Major League Baseball is currently experimenting with robot umpires at the Triple-A level, and may be in a major league ballpark near you sooner than you think.
Some say that the introduction of a robot umpire may help eliminate the bad calls some umpires make and could make the game more enjoyable to watch.
Every player in the MLB has their own strike zone and the umpire has to make an adjustment on every at-bat. San Francisco Giants sports reporter Danny Emerman says that every umpire has different and varying interpretations of that strike zone. ”In general, it is part of the game. There is a good story that Jeff Passan of ESPN did a couple of weeks ago about how umpires are graded by the MLB and how the strike zone that is used on TV is not the same as the one they are graded on.”
“A strike called by Angel Hernandez, who is probably the worst umpire employed by MLB if that strike is off by 3 inches off the strike zone edge you see on the screen, it could still be in the zone for acceptable calls so he wouldn’t get graded on that,” added Emerman
But what exactly is a robot umpire and how does it work?
“It’s a black box that sits behind home plate and is able to track the pitch once it’s thrown and can tell if it’s a strike or a ball”, said Katherine Acquavella, writer for CBS Sports “Using a three-dimensional strike zone, TrackMan is able to calibrate each batter’s size and stance, adjusting the strike zone accordingly. So, the system works so that it doesn’t allow a 6-foot-7 player to have the same strike zone as a 5-foot-7 player.”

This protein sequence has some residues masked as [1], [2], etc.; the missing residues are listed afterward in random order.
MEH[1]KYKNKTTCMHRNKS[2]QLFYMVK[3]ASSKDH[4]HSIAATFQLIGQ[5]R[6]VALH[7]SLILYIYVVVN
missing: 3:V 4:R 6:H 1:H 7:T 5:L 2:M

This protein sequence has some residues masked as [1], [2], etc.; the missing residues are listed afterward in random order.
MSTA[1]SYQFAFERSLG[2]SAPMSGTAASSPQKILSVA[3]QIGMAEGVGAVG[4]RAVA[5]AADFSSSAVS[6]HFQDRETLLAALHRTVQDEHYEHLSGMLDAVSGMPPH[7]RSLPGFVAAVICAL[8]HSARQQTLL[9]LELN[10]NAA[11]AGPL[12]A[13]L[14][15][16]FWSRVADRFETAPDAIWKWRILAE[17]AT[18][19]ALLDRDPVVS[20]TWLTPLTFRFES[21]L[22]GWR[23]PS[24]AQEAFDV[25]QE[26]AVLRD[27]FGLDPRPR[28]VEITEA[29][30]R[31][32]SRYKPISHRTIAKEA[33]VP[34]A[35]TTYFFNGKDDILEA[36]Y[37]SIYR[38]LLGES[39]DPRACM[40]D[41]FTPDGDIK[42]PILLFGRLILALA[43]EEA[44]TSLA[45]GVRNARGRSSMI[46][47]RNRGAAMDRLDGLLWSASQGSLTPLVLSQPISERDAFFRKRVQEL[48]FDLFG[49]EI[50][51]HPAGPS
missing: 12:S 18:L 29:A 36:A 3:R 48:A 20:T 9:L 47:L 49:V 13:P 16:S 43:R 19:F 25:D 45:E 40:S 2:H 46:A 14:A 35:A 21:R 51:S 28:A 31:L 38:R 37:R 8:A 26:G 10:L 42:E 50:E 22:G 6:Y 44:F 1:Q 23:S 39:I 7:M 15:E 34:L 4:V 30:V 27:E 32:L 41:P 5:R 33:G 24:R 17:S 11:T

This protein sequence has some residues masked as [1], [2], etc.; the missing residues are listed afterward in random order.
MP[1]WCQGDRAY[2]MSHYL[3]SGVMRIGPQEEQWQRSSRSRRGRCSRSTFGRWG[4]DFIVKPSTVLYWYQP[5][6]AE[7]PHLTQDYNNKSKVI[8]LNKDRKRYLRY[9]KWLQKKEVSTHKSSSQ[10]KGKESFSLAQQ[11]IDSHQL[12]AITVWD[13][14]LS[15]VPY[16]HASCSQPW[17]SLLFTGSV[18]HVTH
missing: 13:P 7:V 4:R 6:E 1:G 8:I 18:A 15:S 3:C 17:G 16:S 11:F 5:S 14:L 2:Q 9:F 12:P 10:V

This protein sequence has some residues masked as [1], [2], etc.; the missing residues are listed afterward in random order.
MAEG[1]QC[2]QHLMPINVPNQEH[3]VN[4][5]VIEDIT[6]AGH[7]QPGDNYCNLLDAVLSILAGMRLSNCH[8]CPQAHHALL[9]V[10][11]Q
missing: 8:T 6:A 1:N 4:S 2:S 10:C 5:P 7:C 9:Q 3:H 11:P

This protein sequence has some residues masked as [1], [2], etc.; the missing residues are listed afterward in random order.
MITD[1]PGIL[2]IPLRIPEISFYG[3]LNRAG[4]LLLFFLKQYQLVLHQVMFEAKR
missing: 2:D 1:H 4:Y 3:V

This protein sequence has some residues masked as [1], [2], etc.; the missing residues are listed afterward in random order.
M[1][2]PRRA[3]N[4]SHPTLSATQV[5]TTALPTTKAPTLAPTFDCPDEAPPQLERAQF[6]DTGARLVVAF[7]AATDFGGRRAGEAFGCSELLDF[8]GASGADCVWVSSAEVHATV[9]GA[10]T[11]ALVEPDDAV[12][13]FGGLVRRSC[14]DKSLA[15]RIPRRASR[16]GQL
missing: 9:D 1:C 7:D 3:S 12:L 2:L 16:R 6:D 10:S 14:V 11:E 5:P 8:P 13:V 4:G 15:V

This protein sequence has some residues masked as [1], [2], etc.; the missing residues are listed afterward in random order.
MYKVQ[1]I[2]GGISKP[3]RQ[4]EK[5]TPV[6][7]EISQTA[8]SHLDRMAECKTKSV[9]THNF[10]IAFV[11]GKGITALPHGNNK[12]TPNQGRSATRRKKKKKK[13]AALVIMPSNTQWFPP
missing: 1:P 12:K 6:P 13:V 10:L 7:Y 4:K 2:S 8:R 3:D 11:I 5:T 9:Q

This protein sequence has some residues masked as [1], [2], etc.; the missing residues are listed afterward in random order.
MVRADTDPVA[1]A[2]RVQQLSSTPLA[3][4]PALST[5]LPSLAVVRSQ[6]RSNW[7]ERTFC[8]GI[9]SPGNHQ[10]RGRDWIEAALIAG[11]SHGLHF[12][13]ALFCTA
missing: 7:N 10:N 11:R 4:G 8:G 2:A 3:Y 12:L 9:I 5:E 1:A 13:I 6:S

Once TrackMan identifies a ball’s location, it’s recorded and then the call is communicated to the umpire via a coiled tube earpiece.
MLB commissioner Rob Manfred says that after using the robot umpire during spring training and in some of our minor leagues this year, they may begin using it at the major league level. “We believe, over the long haul, it’s going to be more accurate. It will reduce controversy in the game and be good for the game. We think—we think it’s more accurate than a human being standing there,” said Manfred.
Initially, Atlantic League umpire Freddie DeJesus was concerned about how this would impact his job and the game of baseball. Now DeJesus recognizes its game-changing potential. ”As I’ve had the opportunity to do it now, it’s great. It’s a great opportunity and it’s good for the game. I can see it down the line getting to the next level. It’s just an opportunity for bigger things to happen within baseball.”
If the league were to implement robot umpires, it would not take them as long as in past years to get them in the game, says Emerman. “One of the things that bargained in the lockout was the ability of the league to implement rules much more quickly. In the past, they had to go through a committee that took a year or two to implement. Whereas now, they can make rules in the winter and it will go into effect in the upcoming season.”